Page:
Jo’s strengths are working collaboratively to motivate and empower staff to promote excellence in teaching, leading, and learning - alongside setting high standards for all learners. She has experience teaching across several curriculum areas and is very familiar with NCEA, National Standards, Literacy Progressions and the New Zealand Curriculum.

Obtaining First Class Honours in the Master of Educational Leadership and Management focusing on ‘Appraisal of Middle Leaders’ has equipped Jo with critical skills in areas such as utilising productive dialogue and effective appraisal practice.

Jo regularly writes about her experiences on her blog: eMPOWERed: Empowering educators, leaders, and learners — one blog at a time.

You can find Jo on Twitter @eMPOWERedNZ.

Jo’s session: Universal Design for Learning/Inclusive Environments

How do we design and build innovative learning environments that respond to the needs of our diverse learners, regardless of whether the environment is new or existing? Universal Design for Learning is an approach to the design of learning opportunities that tries to ensure they are successful for all learners.


Hazel Owen and Merryn Dunmill

Hazel Owen

Hazel Owen

Hazel was a project leader for the Virtual Professional Learning and Development with CORE initiative from 2010 to 2014. She has mentored, in this role, a wide range of practitioners and leaders, and working from a strengths based approach, has helped them achieve their aspirations, transform their practice, and work through challenging situations.

She is internationally recognised for her work in mentoring and facilitation in online environments, eLearning, and online community development - areas that she has also researched and reported on extensively.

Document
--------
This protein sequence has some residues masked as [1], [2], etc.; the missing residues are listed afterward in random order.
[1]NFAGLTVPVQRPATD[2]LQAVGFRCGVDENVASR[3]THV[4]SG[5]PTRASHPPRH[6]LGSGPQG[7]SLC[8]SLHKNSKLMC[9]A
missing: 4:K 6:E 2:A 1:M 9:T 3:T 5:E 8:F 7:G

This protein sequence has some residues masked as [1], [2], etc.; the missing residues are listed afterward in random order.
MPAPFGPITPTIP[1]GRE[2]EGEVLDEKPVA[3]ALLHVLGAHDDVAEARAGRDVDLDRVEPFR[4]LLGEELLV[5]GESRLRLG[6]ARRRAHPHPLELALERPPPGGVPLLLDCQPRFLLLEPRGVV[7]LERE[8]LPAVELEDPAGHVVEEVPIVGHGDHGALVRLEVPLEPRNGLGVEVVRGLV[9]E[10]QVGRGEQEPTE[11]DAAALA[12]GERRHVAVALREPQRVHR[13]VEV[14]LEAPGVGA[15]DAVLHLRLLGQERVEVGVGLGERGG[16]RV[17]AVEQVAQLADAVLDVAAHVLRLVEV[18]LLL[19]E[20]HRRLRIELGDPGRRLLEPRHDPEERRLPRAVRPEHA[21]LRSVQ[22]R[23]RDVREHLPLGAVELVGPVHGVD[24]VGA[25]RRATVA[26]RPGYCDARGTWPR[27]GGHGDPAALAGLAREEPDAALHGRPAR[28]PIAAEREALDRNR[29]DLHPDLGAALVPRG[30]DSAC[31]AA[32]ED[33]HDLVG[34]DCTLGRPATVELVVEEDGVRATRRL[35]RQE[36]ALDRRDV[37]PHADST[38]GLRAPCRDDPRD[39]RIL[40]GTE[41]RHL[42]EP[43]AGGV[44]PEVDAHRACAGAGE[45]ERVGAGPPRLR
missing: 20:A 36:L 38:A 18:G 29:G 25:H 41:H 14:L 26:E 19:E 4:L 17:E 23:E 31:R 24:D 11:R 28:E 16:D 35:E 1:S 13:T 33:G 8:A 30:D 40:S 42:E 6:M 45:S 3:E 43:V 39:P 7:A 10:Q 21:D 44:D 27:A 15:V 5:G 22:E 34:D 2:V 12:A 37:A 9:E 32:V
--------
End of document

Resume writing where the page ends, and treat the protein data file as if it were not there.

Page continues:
Merryn Dunmill

Merryn Dunmill

Merryn is Project Co-Leader and mentor in the Virtual Professional Learning and Development (VPLD) programme, and Co-Leader of the Future Focus Inquiries (FFI) project team. She brings a passion for inclusive education, creativity, and innovation to her leadership and mentoring roles.

The evolution of practice is at the heart of Merrynʻs mentoring as she supports teachers and leaders to critically reflect, and to value their own and their studentsʻ abilities, backgrounds, and aspirations.

Hazel & Merryn’s session: Coaching and Mentoring

Great leaders don't create followers, they create more leaders. What are the key skills and capabilities that leaders need in order to coach and mentor those around them, not only face-to-face but also virtually?


Janelle Riki-Waaka

Janelle Riki-Waaka

Janelle is the South Region Team Leader for Learning with Digital Technologies at CORE Education.

She has considerable teaching and leadership experience in both English-medium and bilingual education settings, and has written whole-school Te Reo Māori teaching and learning programmes, school policies and procedures for bilingual programmes and mainstream schools, the Treaty of Waitangi in education, Ka Hikitia Managing for Success, as well as Tikanga Māori in education.

Janelle's session: Cultural Responsiveness

As leaders in schools, how can we create a culture, systems and practices that allow our Māori learners to achieve as Māori? What strategies are emerging from research as mostly likely to make a difference?